abandoned gladwyne farmhouse

DSC_4384.JPG

Even down in the land of ostentatious McMansions and Nouveau Main Line behaviors, there are abandoned farmhouses. After all, the history of Gladwyne can’t completely be obliterated, can it? Mills and farms were a big part of the early industry that made the area prosper.

As seen from Schuylkill Expressway. It is in Gladwyne.  I have wondered about this house for decades.  It has, to the best of my knowledge, been boarded up my entire life.

It is nearly impossible to get photos, it just depends how fast traffic is moving and what time of year it is.  I was able to fire off a few photos as a passenger in a car recently. Not my best efforts, sorry.  Soon the green will engulf all around this little red farmhouse and it will disappear from highway view until fall and winter.

If you look at photo in top of post, the front door is clearly open.  Lower Merion Township has since secured the open door. Lower Merion has also gained permission to demolish the house from a judge in Montgomery County over the past couple of weeks.

Chester County, specifically West Chester Borough residents will remember Lower Merion’s Township Manager. He did a movin’ on up like The Jeffersons…Ernie McNeely.

I do not know how exactly you get to this farmhouse. But hopefully someone figures it out and gets the property properly secured.  I do not know if the house is 18th century or early 19th century.

If anyone knows the exact location and  any history of this house, please leave a comment.

This slideshow requires JavaScript.

A reader sent in:

From Lower Merion’s “Listing Of Properties In The Historic Resources Inventory”

1805 Youngs Ford Rd
Date of Construction: ca. 1851-1871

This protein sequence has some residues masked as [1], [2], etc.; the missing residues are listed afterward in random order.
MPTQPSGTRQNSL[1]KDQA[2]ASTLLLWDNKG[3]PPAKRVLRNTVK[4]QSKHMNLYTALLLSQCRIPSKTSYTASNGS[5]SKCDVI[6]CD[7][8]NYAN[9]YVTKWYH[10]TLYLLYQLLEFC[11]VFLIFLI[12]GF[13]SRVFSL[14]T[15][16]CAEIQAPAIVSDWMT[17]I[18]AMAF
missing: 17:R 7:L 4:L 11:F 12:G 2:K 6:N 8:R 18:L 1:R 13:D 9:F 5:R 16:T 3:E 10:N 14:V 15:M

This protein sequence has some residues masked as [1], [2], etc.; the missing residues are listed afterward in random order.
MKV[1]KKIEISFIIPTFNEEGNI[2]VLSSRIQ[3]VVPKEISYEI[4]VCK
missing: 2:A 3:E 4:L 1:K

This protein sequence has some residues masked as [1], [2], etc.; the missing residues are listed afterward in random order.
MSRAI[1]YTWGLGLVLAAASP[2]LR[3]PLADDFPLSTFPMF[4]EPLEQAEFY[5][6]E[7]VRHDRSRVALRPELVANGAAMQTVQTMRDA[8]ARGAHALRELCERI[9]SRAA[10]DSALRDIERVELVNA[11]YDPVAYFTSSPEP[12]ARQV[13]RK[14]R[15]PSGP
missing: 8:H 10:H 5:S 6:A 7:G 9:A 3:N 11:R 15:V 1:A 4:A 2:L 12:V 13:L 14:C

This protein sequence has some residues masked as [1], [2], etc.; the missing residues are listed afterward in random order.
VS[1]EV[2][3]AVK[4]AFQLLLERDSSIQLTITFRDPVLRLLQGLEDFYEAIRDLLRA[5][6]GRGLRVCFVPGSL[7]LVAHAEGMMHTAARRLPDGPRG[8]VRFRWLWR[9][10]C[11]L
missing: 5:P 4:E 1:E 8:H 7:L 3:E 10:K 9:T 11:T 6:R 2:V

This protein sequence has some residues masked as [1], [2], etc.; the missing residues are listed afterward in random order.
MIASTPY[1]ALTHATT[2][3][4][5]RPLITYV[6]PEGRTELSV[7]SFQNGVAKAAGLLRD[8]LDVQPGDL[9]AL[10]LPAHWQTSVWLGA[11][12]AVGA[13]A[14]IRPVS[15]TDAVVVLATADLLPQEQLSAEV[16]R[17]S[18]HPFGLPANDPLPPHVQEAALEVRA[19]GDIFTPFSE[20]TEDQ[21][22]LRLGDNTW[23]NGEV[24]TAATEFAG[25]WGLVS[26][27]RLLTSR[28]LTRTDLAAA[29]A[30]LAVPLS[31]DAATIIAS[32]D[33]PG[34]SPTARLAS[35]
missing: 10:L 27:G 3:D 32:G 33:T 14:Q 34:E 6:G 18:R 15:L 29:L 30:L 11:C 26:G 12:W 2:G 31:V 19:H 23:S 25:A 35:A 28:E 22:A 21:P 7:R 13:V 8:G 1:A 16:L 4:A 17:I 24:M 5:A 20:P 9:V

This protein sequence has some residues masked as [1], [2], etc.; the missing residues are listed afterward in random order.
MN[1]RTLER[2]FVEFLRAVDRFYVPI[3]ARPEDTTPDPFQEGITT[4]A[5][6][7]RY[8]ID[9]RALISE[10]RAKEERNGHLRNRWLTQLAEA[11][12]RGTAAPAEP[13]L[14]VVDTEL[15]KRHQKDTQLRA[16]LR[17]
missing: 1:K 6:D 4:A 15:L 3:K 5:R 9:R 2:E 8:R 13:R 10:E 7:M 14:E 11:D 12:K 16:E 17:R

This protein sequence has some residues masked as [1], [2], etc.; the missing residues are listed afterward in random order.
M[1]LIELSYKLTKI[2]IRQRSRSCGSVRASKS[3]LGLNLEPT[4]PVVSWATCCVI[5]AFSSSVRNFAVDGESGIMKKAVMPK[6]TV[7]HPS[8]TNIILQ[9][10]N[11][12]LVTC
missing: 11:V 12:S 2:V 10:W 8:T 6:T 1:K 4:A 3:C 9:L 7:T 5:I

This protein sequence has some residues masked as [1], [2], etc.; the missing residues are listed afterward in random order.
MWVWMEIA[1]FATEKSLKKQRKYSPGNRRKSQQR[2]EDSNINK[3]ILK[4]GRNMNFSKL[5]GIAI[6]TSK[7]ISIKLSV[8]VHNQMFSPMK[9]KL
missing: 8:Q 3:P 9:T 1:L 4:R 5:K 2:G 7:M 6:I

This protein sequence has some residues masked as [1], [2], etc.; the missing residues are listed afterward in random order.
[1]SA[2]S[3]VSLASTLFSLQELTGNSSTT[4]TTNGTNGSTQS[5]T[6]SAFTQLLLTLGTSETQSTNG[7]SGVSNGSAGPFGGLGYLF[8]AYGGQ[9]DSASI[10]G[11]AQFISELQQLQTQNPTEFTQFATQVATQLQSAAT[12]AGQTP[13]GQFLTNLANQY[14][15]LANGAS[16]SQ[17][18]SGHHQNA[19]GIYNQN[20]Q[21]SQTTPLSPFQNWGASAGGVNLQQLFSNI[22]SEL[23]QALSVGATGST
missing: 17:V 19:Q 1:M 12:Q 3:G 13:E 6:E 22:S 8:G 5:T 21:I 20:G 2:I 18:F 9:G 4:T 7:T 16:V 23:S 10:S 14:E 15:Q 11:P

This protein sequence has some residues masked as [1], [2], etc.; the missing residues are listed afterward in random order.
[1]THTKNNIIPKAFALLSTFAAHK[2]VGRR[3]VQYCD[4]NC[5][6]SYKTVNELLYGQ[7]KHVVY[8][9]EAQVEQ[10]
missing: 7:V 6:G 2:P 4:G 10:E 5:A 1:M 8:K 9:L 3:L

Original Architect:
Original Owner: Howard Wood
Description of the Resource: This vernacular frame farmhouse was built sometime between 1851 and 1871 at the end of Youngs Ford Road next to the Schuylkill River Expressway. In the 1870s, the house and the 90-acre property belonged to Thomas Rose. By 1896 the property was divided among other adjacent parcels and the building belonged to Howard Wood, owner of the nearby “Camp Discharge.” Wood and his descendents owned the house and much of the surrounding property until the 1930s. From 1937 onwards, the property gradually developed into subdivisions or was preserved by the Township. The house is two stories with a side gabled roof and a full-length, shed-roof porch. The front façade, which faces southwest, is asymmetrical and comprised of five bays. The one-story porch shades the entrance, located in the center of the front façade. A chimney rises along the exterior of the façade, near the southeastern end of the building. A detached, one-story, two-bay garage is also located on the property. (8/2012) Early Frame house (1896 atlas: Howard Wood). (88) Red frame early farmhouse adjacent to Schuylkill Expressway.

when non-profits become bad neighbors